Daytonian in Manhattan, is a blog dedicated to telling “the stories behind the buildings, monuments and other points of interest that make Manhattan fascinating.”  From 45-47 Madison Street, the sole survivor of a row of Federal-style row houses in the Financial District, to the Chanin Building, a glorious Art Deco skyscraper in Midtown, the blog has focused on both the lost and extant buildings that have come to define Manhattan. The blog is maintained by Tom Miller, a native of Dayton, Ohio, who has posted an article every day (except Sundays) since he started in 2009.  Miller places just as much importance on the social, or human, histories of historic buildings as on their architectural importance, seeing alterations as part of the history of the structure rather than its ruination.

Miller has covered several UWS buildings over the years, including our top priority WISH LIST site, the former IRT Powerhouse by McKim, Mead and White.

Since last March, the Daytonian in Manhattan has devoted every Tuesday entry to unearthing the history of a unique building on the Upper West Side.  Some recent highlights include:

313-321 West 77th Street

313-321 west 77

313-321 West 77th Street are the five survivors of a row of 11 brownstones designed by Van Campen Taylor and built between 1890 and 1892 by developer Francis M. Jenks.  Once single-family homes occupied by prominent individuals, this row saw additions, subdivisions, and demolitions that responded to the changing character of the community over time. Nonetheless, Miller describes how these “handsome residences retain their integrity.  The architect’s wonderful attention to details and his command of textures, shapes and shadows have survived as a hint of what the incredible row must have been.”  These buildings were given landmark status with the designation of the West End-Collegiate Historic District in 1984.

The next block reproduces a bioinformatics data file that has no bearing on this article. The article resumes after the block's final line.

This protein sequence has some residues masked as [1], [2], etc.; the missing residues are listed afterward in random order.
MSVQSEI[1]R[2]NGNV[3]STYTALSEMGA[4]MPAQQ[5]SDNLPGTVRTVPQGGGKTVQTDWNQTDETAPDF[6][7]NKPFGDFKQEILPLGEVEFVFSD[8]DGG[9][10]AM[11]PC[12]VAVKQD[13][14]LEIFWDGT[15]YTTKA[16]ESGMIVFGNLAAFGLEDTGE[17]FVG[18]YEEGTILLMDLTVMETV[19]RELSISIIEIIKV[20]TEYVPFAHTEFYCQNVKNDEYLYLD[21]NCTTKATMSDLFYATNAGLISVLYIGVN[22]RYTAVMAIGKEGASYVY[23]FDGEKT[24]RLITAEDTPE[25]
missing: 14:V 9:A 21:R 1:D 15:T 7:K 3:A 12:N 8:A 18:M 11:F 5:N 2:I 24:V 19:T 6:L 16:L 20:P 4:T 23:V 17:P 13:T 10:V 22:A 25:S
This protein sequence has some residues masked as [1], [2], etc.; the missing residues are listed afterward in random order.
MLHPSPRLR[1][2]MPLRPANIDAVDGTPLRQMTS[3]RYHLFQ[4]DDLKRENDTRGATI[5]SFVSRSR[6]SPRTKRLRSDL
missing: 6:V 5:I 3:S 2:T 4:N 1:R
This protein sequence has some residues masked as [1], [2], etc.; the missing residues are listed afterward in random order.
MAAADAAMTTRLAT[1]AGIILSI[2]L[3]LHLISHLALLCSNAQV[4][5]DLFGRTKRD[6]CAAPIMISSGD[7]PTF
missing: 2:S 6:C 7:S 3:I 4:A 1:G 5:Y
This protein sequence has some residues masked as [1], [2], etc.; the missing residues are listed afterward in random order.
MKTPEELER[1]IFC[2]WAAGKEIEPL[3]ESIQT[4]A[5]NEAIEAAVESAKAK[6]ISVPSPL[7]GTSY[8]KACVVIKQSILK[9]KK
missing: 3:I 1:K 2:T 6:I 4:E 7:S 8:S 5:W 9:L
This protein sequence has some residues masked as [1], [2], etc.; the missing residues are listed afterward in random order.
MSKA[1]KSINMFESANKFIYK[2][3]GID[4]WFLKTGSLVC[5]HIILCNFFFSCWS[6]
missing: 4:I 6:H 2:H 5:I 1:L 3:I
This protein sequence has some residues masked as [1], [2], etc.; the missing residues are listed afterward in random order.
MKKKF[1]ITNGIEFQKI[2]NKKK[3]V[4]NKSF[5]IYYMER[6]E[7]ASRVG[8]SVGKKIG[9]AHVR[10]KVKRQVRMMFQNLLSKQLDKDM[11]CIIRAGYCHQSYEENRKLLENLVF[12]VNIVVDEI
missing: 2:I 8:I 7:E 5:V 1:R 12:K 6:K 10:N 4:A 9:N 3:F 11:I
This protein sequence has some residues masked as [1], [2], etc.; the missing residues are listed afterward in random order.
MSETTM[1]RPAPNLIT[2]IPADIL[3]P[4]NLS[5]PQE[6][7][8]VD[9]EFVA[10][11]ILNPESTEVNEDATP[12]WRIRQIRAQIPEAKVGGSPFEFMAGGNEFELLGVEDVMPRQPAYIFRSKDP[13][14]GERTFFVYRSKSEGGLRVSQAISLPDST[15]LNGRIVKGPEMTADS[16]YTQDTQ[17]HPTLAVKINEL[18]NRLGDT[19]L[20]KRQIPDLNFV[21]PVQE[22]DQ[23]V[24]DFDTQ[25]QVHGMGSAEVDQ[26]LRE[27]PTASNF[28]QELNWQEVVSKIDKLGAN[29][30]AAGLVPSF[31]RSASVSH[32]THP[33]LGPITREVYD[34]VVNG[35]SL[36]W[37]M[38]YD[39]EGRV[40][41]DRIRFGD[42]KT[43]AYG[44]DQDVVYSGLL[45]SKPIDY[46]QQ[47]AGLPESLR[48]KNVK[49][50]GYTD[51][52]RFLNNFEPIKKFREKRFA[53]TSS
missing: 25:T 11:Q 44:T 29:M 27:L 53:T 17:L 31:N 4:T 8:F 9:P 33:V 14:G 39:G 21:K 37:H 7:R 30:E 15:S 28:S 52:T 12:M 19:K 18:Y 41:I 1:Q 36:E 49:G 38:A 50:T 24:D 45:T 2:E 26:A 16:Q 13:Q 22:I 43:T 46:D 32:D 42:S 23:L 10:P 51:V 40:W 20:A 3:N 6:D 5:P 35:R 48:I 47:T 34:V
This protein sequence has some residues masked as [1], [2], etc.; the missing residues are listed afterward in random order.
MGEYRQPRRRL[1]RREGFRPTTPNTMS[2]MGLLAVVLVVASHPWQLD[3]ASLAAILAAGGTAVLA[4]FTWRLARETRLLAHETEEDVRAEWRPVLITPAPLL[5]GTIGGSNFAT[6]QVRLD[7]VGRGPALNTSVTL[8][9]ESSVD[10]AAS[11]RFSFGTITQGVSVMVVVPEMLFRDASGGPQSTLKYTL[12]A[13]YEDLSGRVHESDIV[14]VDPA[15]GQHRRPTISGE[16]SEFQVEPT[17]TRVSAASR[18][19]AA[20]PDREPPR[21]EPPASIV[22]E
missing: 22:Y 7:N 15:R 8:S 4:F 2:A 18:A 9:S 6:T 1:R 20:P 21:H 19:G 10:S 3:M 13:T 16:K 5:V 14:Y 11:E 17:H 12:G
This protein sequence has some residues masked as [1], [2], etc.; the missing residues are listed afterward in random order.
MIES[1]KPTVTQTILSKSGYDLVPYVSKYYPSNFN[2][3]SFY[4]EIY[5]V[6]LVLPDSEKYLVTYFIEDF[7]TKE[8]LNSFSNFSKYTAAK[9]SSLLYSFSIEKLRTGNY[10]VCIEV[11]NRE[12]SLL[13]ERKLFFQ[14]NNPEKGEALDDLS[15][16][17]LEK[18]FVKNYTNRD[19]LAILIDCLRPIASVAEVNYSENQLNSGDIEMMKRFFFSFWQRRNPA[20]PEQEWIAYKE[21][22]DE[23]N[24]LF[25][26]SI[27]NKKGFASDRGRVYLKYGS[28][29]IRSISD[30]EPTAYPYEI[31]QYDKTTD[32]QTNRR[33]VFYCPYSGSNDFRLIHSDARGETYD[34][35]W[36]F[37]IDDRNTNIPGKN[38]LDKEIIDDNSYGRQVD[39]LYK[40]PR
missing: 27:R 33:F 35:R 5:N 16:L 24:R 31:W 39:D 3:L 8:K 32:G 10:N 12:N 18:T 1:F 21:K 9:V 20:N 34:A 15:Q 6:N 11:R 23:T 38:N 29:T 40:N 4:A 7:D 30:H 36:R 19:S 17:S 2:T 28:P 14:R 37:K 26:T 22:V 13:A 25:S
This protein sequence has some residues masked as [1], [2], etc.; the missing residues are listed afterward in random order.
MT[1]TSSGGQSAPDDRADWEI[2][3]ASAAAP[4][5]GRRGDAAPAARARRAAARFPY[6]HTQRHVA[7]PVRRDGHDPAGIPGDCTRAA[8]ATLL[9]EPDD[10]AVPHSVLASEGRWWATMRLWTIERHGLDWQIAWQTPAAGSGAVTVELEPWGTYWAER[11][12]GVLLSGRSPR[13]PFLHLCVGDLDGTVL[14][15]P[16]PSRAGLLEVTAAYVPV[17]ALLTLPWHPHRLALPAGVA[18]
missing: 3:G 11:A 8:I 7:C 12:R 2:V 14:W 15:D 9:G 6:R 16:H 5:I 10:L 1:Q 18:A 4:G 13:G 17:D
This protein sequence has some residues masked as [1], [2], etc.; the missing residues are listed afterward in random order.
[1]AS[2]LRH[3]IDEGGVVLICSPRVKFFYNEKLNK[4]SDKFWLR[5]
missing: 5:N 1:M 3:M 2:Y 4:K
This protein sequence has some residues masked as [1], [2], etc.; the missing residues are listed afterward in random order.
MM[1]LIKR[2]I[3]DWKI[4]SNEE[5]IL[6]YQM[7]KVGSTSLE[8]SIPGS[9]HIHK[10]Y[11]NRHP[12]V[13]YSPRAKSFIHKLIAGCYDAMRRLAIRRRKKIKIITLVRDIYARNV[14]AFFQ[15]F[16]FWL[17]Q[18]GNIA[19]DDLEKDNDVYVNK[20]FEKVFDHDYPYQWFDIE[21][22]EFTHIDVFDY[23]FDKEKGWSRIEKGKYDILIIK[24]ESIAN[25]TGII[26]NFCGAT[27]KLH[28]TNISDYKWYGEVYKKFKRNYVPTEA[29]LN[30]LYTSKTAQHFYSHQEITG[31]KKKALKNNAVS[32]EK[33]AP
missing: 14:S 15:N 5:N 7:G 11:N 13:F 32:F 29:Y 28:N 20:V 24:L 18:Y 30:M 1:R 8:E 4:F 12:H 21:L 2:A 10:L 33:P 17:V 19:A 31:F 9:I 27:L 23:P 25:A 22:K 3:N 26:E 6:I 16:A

560 West End Avenue


Built in 1890, 560 West End was designed by Joseph H. Taft as one of twenty luxury houses being built on the west side of West End Avenue.  Miller describes how “the brick and stone mansion rose four stories above a high basement and was decorated with deeply-carved panels, elaborate Flemish Renaissance dormers which nestled into the steep tiled roof and engaged towers which terminated in bell-shaped caps.”  Between 1905 and 1920 this house served as the home of the New York Institute of Music until it was converted to residential use with twelve “upscale apartments.”  This building lies within the Riverside-West End Historic District designated in 1989.

167-171 West 89th Street

This set of three stables at 167-171 West 89th Street was constructed in 1892, catering to the Upper West Side’s new population of affluent citizens living in mansions or apartment houses, who either maintained their own team of horses or frequently hired carriages.  Despite their original utilitarian use, these buildings are clad in an attractive sandy-colored brick with details such as corbelled cornices and large arched openings for the carriage bays.  These buildings saw a variety of uses and owners over the years, until 1970, when they were all occupied by a field office of the New York City Housing and Redevelopment Board.  All three buildings eventually came under the ownership of the Ballet Hispanico, which gutted the interiors and joined them internally while preserving most of the original façades.

Stay tuned to the Daytonian in Manhattan every Tuesday for your dose of the Upper West Side!

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